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Monday, December 11, 2017

Campus

WGRC hosts production of Vagina Monologues


The play is based on interviews with conducted by the playwright Eve Ensler. | Courtesy of Sydney Mullings

The Women and Gender Resource Center will host their annual student-led production of “The Vagina Monologues” at 6:30 p.m. on Thursday, Feb. 16, in the Student Center Theater.

Playwright Eve Ensler’s play is a presentation of interviews and conversations with women about sex, rape, menstruation and other feminine topics in a series of monologues.

“It’s about women’s empowerment,” said Sydney Mullings, the program coordinator for the Women and Gender Resource Center. “We want to talk about how to empower yourself, how to love yourself, so I think that’s why it has stayed, and it’s really an enjoyable play.”

The play is a mix of group and individual monologues, and the students performing will be acting out the women that Ensler interviewed for the original production.

Theatre sophomore Madisen McMurray is performing in two of the monologues: “My Short Skirt” and “My Revolution Begins in the Body.” McMurray said she hopes this play will encourage women to have a deeper appreciation for themselves and for their bodies.

“I really liked these because they were really inspiring,” McMurray said. “One alludes to people taking advantage of girls because of what they wear, and that’s something I feel really passionate about. That should never occur.”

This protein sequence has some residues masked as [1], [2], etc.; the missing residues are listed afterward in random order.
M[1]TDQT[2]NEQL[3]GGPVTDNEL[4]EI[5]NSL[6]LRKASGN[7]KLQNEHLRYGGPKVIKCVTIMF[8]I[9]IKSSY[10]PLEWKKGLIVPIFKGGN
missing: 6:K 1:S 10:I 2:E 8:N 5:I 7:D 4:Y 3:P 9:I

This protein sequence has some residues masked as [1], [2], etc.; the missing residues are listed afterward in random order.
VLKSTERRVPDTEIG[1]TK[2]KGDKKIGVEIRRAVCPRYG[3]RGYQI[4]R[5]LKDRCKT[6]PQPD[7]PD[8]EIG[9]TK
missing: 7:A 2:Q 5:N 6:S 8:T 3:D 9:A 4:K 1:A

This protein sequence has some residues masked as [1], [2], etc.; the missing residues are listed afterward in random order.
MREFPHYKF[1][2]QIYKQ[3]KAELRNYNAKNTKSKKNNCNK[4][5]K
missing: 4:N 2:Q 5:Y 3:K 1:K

Sociology junior Emma Connolly is also performing two monologues, “My Angry Vagina,” and “My Vagina Was a Village,” as well as parts in some other performances.

“It’s really important now to bring major awareness to women’s issues,” Connelly said. “All of the pieces in ‘The Vagina Monologues’ have a really important message, and I think that those messages need to be made even stronger.”

“My Angry Vagina” is a rant about what women tolerate regarding the vagina. According to Connolly, it’s one of the funny monologues. “My Vagina Was a Village” is focused on a more serious topic — Bosnian women’s struggle through rape used as a war strategy.

“That one’s really difficult to listen to; it’s really difficult to read honestly,” Connelly said. “But it’s a really inspiring story. I’m glad that we’re able to kind of bring light to issues that aren’t necessarily in the forefront of people’s minds.”

Tickets are available for purchase at the door for $5.

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